Friday, September 9, 2016

What I See

What I see when I look at this face has nothing to do with politics. I look at Hillary Clinton, and I can't help but see my mother, my grandmother, and my professional mentors.

I realize that's the opposite of what this face evokes. For many people, this face is cold and aloof, and, in her own words, "walled off." Maybe it's dishonest, maybe it's lying, criminal, or sick. Whatever it is, it's the opposite of the warmth and nurturing we expect to see from women. It creates a cognitive dissonance.

But personally, I don't see it. In this face, I see two generations of women who had to work twice as hard as I do now, for less money, to earn half the respect that I take for granted.

I see my mother, one of just ten women in her medical school class, telling a panel of three male surgeons in an interview for admission there that, don't worry, she'll do just fine being a doctor and having a family; and I hear them tell her sorry, they've already met their quota of women.

I see a physician coming home from work and cooking dinner for me and my dad while cataloging the slights and fights she had that day (every day) with an army of male hospital administrators over funding for patients in her care, my dad shaking his head in sympathy and angry disbelief.

I see her spill her papers out on the coffee table in our living room and begin hours of studying on the couch with me. I with my homework, she with hers.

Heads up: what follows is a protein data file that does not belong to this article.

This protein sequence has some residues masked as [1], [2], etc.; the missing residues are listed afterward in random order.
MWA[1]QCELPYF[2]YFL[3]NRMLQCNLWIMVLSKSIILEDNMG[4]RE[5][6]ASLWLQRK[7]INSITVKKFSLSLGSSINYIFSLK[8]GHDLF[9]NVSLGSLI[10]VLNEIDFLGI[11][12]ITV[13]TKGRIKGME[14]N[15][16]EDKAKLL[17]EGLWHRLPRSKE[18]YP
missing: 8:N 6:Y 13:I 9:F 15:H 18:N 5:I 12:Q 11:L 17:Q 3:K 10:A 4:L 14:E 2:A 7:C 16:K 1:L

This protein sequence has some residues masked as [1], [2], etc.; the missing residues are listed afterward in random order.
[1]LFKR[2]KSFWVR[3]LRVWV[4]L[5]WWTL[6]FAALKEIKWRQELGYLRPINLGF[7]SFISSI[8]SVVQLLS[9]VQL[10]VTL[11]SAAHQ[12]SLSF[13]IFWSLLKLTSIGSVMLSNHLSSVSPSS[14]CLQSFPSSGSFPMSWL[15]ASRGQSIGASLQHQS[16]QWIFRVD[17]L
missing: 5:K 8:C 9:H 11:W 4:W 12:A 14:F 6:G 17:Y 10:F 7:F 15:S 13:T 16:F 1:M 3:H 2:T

I see her years later, as the interim director of that same hospital, telling an indignant and entitled Nobel Prize winning scientist that yes, he really did have to pay his lab fees.

I see my grandmother--my dad's mom and the editor-in-chief of a big cooking magazine--saving the job of a young writer who was about to be fired by men for getting pregnant "out of wedlock."

I see my toughest, most intimidating clinical law school professor, formerly an attorney at a prestigious law firm, teaching me the basics of federal litigation while wearing the same armor of hostility and seriousness that can be such a jarring turn off; because above all, we want and expect women to turn us on.


I see the judge I clerked for, the first woman appointed to the trial court bench here in Alaska--in 1982.

I see someone who had to play the game by a different set of rules and standards, and who had to endure an enormous amount of shit to get where she is and to know what she knows. An amount of shit that is the stuff of legend to women of my generation, and 
incomprehensible to men of her generation or any other. 

Maybe that endurance will make her a good President and maybe it won't. But that's what I see when I look at this face.


8 comments:

  1. Thank you for this and your insight, day after day.

    ReplyDelete
  2. I see someone who pimped the State Department out for favors paid to her and her husband under the guise of speaking fees and charity donations who hides behind the fact that she is a woman because then she can call critics who happen to be men (49% of society) sexists and who just personally attacked 50% of her opponent's supporters.

    I also see someone who went from having a moderate, popular and mainstream position on immigration to a radical and hostile one.

    ReplyDelete
  3. Yes! Well put, well understood, why are so many unable to grasp this?

    ReplyDelete
  4. There is more than one way to succeed and overcome. My daughters hopefully will not read about Hillary as the example for all women to model, Many, many, many better examples exist to hold up as good role models, You yourself named several. I am sorry that I can't name Hillary as Role model, or as a person of charactert. She is a corrupt politician, that happens to be a woman. It is my hope that a better person should be our first female president. A woman that my girls could admire and respect.

    ReplyDelete